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Statistical Inference & Techniques

  • When an experimenter is interested in the effects of two or more independent variables, it is usually more efficient to manipulate these variables in one experiment than to run a separate experiment for each variable. Moreover, only in experiments with more than one independent variable is it possible to test for interactions among variables.  Experimental designs in which every level of every variable is paired with every level of every other variable are called factorial designs. 

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  • Within-subject designs are designs in which one or more of the independent variables are within-subject variables. Within-subjects designs are often called repeated-measures designs since within-subjects variables always involve taking repeated measurements from each subject. Within-subject designs are extremely common in psychological and biomedical research.

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  • When two variables are related, it is possible to predict a person's score on one variable from their score on the second variable with better than chance accuracy. This section describes how these predictions are made and what can be learned about the relationship between the variables by developing a prediction equation.

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  • This chapter discusses a collection of tests called distribution-free tests, or nonparametric tests, that do not make any assumptions about the distribution from which the numbers were sampled. The main advantage of distribution-free tests is that they provide more power than traditional tests when the samples are from highly-skewed distributions. 

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  • Measures of the size of an effect based on the degree of overlap between groups usually involve calculating the proportion of the variance that can be explained by differences between groups. This resource outlines different approaches to measuring this proportion.

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  • Online Statistics: An Interactive Multimedia Course of Study is a resource for learning and teaching introductory statistics. It contains material presented in textbook format and as video presentations. This resource features interactive demonstrations and simulations, case studies, and an analysis lab.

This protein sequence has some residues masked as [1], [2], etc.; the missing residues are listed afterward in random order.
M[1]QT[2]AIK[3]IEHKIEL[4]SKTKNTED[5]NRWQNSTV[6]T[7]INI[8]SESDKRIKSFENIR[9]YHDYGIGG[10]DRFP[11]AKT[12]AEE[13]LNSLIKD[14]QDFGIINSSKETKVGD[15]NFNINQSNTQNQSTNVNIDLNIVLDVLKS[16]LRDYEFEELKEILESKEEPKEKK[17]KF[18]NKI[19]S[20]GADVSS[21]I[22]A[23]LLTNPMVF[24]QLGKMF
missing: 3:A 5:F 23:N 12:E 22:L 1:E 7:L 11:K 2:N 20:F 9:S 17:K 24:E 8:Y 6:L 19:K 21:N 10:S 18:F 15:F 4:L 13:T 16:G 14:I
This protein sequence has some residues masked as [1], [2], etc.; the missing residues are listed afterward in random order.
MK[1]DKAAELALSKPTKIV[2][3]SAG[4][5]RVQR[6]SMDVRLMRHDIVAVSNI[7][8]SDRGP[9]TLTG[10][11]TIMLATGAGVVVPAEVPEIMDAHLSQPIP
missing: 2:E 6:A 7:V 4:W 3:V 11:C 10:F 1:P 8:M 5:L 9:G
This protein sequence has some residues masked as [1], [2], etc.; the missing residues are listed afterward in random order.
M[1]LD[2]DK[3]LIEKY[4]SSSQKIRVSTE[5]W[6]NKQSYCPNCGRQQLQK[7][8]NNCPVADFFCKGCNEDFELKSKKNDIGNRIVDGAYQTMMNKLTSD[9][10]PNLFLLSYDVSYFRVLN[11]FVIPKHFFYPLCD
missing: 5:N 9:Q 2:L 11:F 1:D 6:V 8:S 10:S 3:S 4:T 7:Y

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  • A collection of Java applets and simulations covering a range of topics (descriptive statistics, confidence intervals, regression, effect size, ANOVA, etc.).

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  • A song for use in helping students identify examples of biased (like the range) and unbiased (like the mean) estimators.  Lyrics © 2015 by Larry Lesser, music by Dominic Dousa. This song is part of an NSF-funded library of interactive songs that involved students creating responses to prompts that are then included in the lyrics (see www.causeweb.org/smiles for the interactive version of the song, a short reading covering the topic, and an assessment item).

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  • A song for use in helping students apply margin of error in the context of a poll question, including that variability decreases with the square root of the sample size.  Lyrics & Music © 2015 Lawrence M. Lesser. This song is part of an NSF-funded library of interactive songs that involved students creating responses to prompts that are then included in the lyrics (see www.causeweb.org/smiles for the interactive version of the song, a short reading covering the topic, and an assessment item).

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  • A song for use in helping students contrast inferential and descriptive statistics with respect to their different goals and typical tools/outputs. Lyrics and music © 2017 by Greg Crowther.This song is part of an NSF-funded library of interactive songs that involved students creating responses to prompts that are then included in the lyrics (see www.causeweb.org/smiles for the interactive version of the song, a short reading covering the topic, and an assessment item).

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